Author Mark Salzman, Iron and Silk, The Soloist, Lying Awake, became a stay-at-home parent in 2001.
Eight years and three failed book manuscripts later, he had a nervous breakdown. He joins LIVE to tell a sad story with a happy ending and to explore:
What kind of person gets panic attacks when he meditates?
Can an atheist have a mystical experience?
Is free will a necessary illusion?
Do dogs bark on purpose?
Where does faith fit in?
Mark Salzman is an author whose works include Iron & Silk, The Laughing Sutra,Lost in Place, The Soloist and Lying Awake.
Salzman is an award-winning novelist and nonfiction author who has written on a variety of subjects, from a graceful novel about a Carmelite nun’s ecstatic visions and crisis of faith to a memoir about growing up a misfit in a Connecticut suburb -- clearly displaying a range that transcends genre. As a boy, all Salzman ever wanted was to be a Kung Fu master, but it was his proficiency on the cello that facilitated his acceptance to Yale at the age of 16.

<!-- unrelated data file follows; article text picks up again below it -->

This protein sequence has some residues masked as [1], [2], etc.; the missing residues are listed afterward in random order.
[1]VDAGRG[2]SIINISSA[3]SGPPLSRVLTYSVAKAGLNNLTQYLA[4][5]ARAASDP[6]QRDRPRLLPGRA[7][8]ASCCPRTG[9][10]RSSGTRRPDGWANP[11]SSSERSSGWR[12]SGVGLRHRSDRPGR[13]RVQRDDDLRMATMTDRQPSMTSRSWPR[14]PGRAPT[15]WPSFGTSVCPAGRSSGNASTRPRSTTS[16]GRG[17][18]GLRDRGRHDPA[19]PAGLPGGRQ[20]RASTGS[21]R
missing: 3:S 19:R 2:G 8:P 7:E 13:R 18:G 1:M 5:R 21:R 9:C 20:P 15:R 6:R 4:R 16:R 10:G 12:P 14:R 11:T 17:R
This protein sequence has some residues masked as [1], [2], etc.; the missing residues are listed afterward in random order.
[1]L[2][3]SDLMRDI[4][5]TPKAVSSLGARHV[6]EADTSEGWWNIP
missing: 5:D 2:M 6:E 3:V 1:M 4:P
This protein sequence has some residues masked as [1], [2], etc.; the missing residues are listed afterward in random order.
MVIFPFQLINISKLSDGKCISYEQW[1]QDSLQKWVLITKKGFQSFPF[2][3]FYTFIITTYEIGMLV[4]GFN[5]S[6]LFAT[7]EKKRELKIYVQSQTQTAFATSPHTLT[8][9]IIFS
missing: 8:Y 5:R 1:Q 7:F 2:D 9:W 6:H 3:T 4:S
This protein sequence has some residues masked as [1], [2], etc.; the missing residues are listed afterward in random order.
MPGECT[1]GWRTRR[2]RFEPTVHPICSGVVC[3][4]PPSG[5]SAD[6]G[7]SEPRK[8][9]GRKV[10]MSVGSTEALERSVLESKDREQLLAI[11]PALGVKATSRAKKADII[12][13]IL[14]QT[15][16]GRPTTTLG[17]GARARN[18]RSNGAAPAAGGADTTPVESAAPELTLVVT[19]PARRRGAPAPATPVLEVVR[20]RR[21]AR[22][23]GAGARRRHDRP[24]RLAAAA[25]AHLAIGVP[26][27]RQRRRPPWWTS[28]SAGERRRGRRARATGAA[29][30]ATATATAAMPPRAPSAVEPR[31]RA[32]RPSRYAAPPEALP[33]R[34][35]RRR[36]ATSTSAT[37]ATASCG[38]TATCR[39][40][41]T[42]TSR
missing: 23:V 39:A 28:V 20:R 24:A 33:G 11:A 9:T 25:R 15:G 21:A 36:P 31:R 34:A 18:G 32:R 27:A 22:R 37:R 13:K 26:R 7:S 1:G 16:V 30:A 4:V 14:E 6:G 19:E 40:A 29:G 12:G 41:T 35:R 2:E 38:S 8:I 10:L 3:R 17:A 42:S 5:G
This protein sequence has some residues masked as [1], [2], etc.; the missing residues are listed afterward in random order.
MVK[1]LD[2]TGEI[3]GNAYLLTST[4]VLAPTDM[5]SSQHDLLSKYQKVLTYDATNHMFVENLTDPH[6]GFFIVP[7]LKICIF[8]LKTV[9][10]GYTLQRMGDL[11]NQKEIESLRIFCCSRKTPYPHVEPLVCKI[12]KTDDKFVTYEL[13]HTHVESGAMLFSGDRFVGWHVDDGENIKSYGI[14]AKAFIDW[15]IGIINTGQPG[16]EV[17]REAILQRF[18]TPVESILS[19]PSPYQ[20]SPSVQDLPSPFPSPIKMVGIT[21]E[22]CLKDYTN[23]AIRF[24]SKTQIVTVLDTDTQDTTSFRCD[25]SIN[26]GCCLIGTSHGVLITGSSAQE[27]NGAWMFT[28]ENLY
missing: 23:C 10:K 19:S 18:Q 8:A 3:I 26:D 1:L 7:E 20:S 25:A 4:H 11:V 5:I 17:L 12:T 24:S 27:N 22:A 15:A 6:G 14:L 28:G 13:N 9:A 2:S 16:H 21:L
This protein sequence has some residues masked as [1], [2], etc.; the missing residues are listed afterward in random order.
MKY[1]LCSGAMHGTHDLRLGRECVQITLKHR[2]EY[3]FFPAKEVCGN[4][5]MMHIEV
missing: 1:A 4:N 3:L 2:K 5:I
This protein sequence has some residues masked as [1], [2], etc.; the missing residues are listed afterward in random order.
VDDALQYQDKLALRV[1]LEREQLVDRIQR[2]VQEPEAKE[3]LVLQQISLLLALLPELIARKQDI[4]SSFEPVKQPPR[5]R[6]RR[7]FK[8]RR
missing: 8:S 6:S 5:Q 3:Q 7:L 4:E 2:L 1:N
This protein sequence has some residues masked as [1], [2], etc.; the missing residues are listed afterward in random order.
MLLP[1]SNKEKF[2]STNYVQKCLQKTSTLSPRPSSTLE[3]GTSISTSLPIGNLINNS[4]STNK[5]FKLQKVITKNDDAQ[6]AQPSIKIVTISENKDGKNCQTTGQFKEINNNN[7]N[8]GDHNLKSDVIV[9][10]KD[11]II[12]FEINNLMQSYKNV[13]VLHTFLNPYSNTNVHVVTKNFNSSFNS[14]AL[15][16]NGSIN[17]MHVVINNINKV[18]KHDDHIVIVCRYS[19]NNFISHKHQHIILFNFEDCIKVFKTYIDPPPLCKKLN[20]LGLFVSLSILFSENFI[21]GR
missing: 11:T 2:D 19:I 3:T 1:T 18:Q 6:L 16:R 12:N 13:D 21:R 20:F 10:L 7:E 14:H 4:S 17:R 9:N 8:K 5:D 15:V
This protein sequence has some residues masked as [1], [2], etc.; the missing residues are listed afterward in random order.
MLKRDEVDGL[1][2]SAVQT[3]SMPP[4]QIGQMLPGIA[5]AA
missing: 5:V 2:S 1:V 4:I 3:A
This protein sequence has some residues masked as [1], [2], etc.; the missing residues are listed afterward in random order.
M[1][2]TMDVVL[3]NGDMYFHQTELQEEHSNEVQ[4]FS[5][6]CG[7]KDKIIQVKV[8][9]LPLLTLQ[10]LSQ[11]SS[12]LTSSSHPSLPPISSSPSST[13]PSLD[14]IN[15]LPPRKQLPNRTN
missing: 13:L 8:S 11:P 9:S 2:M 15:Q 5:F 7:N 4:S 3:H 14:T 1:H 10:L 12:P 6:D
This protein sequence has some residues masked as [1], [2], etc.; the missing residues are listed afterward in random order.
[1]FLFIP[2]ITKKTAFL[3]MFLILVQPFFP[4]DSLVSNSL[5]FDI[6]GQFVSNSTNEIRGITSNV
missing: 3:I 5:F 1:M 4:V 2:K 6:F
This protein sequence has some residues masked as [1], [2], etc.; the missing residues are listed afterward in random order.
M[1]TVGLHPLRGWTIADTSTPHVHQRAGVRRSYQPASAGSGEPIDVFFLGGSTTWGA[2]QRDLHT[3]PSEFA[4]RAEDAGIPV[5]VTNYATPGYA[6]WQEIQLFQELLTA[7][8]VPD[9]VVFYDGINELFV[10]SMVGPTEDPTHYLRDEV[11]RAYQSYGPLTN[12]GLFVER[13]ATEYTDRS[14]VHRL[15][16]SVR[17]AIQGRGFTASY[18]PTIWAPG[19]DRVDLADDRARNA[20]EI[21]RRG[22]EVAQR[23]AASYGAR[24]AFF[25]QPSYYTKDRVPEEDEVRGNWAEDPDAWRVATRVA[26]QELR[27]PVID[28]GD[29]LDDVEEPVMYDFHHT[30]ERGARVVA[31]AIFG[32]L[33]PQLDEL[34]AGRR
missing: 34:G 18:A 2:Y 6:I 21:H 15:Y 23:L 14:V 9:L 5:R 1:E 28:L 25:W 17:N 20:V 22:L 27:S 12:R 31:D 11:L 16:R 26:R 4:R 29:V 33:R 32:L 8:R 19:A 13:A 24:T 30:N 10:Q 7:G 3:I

Largest city public library in the U.S. and one of the great libraries of the world. It was established in 1895, and its central building opened in 1911. Its holdings include more than 10 million books and more than 10 million manuscripts, as well as large collections of pictures, maps, books for the blind, films, and microfilms.
"An invisible spirit controlling our lives"?
'Determinism as a spiritual revelation', and an answer to philosophical anguish?
(Can see why his wife had to bring home the bacon...hope she still has her day job... Note: William James' essay on the utility of regret, and the futility of Determinism is, to my mind, more insightful and to the point.)
He is a great story teller I liked listening to him tell his tale.
the moral was about materialism. He argued through the metaphore of a sick dog that there is no free will. His story tells of the events that lead him to an incredibly awful moment in his life stuck with a sick dog. The picture he draws is a moment of extreme emotional anguish and turmoil, when it would have been human to blame the dog, but he had an epiphany in the idea that it wasn't the dog's fault for being sick. The dog being and sick is just a product of the events that lead to that situation.
which is a metaphore about life and mind